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Windbg kernel debugging over serial connection

gordo999gordo999 Member Posts: 9

Hi...I am burned out from trying to establish a kernel debugging connection over serial. My host is a laptop running Win 7 x64 using a USB-serial adapter on COM2 @115200 baud. My target is a desktop running Win 7 x64 with an onboard serial connector on COM2 @115200 baud. The target is set in debug mode on COM2 @115200...verified by bcdedit.


I have verified that both computers are talking over the serial connection using several serial monitors. When I set Windbg in kernel mode, on [email protected] Baud, it indicates a connection to COM2 but it sits there with a notice, "waiting to connect". At this time, wdbg is frozen, no commands can be entered. If I try it with KD, I can still enter some commands.


While the KD debugger was running I entered .server then <ctrl-> enter and it spawned a debug the debugger window with cdb. By setting up a pipe using the same pipe as offered in KD, in the target in a KD window (started as KD -kl), I got communication between CDB and the target KD. The connection is very fast but the pipe is likely using the network cable. Don't know.


When I start windbg in kernel mode and it is 'waiting to reconnect', I am supposed to reboot the target machine. I verified that the target is loading kdcom.dll early in the debug boot but kdcom.dll does not show up in the list of running process once debug mode reaches the desktop. kdcom.dll is listed as the 3rd driver loaded, behind ntoskrnl and HAL.


Hitting ctrl-break many times in the wdbg host does nothing.


Someone mentioned that Windows connects directly with the serial ports but that is not possible. It must go through a driver to access the serial ports and I think that's what kdcom.dll is supposed to do. If it's not loaded, it won't be doing much.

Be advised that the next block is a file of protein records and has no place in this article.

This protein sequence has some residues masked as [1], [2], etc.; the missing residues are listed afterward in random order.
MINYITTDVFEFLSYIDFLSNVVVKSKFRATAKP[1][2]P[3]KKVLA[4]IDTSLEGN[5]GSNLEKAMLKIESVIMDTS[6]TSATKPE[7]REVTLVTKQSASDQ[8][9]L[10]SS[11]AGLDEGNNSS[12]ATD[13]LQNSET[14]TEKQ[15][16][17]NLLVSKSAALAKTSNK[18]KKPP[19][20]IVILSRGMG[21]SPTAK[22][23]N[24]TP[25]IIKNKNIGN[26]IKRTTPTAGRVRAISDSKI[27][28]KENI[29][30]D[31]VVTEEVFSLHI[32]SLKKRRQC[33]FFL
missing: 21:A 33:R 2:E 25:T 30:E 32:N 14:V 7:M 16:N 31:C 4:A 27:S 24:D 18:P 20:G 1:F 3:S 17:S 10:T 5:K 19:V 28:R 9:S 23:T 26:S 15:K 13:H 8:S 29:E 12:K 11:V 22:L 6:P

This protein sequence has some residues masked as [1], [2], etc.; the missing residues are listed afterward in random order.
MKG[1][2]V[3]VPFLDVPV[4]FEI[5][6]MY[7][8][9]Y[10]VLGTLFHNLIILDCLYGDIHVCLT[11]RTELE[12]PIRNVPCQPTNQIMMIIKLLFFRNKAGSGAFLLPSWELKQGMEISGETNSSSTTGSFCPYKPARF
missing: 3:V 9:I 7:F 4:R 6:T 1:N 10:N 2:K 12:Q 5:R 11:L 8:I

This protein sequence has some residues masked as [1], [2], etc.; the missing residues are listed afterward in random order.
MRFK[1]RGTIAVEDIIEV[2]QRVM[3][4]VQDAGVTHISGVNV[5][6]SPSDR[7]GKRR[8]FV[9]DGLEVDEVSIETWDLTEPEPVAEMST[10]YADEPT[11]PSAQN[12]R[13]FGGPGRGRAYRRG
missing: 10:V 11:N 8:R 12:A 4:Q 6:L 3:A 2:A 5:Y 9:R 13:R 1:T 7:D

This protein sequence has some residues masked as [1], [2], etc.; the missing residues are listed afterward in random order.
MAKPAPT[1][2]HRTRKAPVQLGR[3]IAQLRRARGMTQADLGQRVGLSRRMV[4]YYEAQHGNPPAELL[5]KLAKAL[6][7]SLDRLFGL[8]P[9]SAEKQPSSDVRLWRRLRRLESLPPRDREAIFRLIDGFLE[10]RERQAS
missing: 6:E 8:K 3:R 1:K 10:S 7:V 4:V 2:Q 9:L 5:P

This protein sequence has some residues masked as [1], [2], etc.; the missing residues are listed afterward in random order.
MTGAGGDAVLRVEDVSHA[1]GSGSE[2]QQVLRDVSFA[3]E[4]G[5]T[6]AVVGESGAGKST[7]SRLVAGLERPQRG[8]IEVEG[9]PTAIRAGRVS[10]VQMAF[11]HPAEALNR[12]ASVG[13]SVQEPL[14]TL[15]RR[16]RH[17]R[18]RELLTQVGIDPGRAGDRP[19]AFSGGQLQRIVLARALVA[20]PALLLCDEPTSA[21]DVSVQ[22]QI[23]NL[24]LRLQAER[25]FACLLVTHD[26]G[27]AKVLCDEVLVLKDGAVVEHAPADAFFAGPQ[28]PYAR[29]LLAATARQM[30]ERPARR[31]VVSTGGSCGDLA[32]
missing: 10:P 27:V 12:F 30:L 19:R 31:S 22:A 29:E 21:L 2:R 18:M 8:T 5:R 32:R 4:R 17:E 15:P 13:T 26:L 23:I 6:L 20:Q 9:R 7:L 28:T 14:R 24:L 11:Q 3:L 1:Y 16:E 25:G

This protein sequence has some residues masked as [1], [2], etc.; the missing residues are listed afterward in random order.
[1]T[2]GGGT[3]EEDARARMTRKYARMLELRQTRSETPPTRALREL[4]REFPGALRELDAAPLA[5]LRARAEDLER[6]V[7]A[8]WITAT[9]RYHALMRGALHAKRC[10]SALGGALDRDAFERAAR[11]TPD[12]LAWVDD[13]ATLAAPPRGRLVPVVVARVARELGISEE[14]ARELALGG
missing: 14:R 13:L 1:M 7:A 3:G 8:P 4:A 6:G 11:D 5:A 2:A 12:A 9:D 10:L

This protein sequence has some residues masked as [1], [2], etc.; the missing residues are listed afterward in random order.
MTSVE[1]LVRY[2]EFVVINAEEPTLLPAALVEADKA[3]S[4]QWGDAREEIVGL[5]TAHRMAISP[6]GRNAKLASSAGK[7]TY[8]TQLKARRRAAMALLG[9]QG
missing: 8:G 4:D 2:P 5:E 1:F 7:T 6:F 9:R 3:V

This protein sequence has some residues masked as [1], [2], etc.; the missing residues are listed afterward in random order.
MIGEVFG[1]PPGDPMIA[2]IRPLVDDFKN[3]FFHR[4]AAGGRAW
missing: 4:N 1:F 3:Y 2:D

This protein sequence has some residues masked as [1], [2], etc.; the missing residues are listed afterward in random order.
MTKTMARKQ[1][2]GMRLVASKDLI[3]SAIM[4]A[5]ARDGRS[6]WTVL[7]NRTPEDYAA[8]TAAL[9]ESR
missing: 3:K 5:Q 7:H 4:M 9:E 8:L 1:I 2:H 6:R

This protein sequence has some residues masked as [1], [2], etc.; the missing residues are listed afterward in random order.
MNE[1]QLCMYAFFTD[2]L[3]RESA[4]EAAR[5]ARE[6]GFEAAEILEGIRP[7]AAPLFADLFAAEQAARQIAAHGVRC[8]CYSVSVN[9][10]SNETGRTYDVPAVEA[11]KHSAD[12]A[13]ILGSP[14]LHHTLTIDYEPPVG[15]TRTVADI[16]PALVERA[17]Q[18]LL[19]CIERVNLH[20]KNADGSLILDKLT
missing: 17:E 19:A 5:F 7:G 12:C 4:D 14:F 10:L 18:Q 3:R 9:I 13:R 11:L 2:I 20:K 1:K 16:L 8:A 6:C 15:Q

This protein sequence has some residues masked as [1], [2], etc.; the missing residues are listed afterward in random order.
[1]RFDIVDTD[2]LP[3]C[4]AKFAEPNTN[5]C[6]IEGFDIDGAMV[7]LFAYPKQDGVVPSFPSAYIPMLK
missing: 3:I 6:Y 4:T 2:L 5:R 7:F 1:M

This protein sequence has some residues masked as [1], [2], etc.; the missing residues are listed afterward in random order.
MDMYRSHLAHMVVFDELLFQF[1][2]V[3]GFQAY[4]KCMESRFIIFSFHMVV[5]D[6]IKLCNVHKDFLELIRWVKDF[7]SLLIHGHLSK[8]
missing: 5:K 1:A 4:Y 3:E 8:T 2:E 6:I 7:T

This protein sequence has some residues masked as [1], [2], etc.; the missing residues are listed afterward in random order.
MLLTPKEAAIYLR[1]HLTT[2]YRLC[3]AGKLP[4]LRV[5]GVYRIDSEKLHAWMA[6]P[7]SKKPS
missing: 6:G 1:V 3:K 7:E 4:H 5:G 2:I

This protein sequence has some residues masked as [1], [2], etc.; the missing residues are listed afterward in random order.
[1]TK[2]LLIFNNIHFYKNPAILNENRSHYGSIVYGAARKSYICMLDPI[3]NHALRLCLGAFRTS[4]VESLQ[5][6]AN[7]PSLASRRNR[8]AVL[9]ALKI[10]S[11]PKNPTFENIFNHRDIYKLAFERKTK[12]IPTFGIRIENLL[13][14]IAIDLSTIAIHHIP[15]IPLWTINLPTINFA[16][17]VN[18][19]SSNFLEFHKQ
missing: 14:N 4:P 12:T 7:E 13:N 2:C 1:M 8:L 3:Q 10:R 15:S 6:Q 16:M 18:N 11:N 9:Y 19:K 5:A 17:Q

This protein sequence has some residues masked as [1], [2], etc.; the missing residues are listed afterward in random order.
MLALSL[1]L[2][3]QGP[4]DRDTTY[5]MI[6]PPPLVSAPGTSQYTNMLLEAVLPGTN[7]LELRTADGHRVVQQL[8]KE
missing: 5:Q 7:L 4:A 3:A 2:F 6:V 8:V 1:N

Comments

  • Tim_RobertsTim_Roberts Member - All Emails Posts: 13,055
    via Email
    gordo999 wrote:
    > Hi...I am burned out from trying to establish a kernel debugging connection over serial. My host is a laptop running Win 7 x64 using a USB-serial adapter on COM2 @115200 baud.

    It's a little unusual for a USB serial adapter to be assigned the names
    COM1 or COM2.  There are apps that make assumptions about the standard
    COM port names (1, 2, 3, 4).  Did you force that assignment, or was it
    assigned automatically?


    > I have verified that both computers are talking over the serial connection using several serial monitors.

    By that, you mean you can type characters on one system and see them
    appear at the other end?  Are you using a standard cable or a null modem
    ("Laplink") cable?


    > While the KD debugger was running I entered .server then enter and it spawned a debug the debugger window with cdb. By setting up a pipe using the same pipe as offered in KD, in the target in a KD window (started as KD -kl), I got communication between CDB and the target KD. The connection is very fast but the pipe is likely using the network cable. Don't know.

    I'm a little confused by this description here.  Do you mean you started
    KD on your target machine and spawned a server?  In that case, you
    aren't talking to the target's kernel debugger at all. It's just two
    user-mode processes communicating.


    > When I start windbg in kernel mode and it is 'waiting to reconnect', I am supposed to reboot the target machine. I verified that the target is loading kdcom.dll early in the debug boot but kdcom.dll does not show up in the list of running process once debug mode reaches the desktop.

    Right.  It's not a process.  It's native-mode DLL.


    > Someone mentioned that Windows connects directly with the serial ports but that is not possible. It must go through a driver to access the serial ports and I think that's what kdcom.dll is supposed to do. If it's not loaded, it won't be doing much.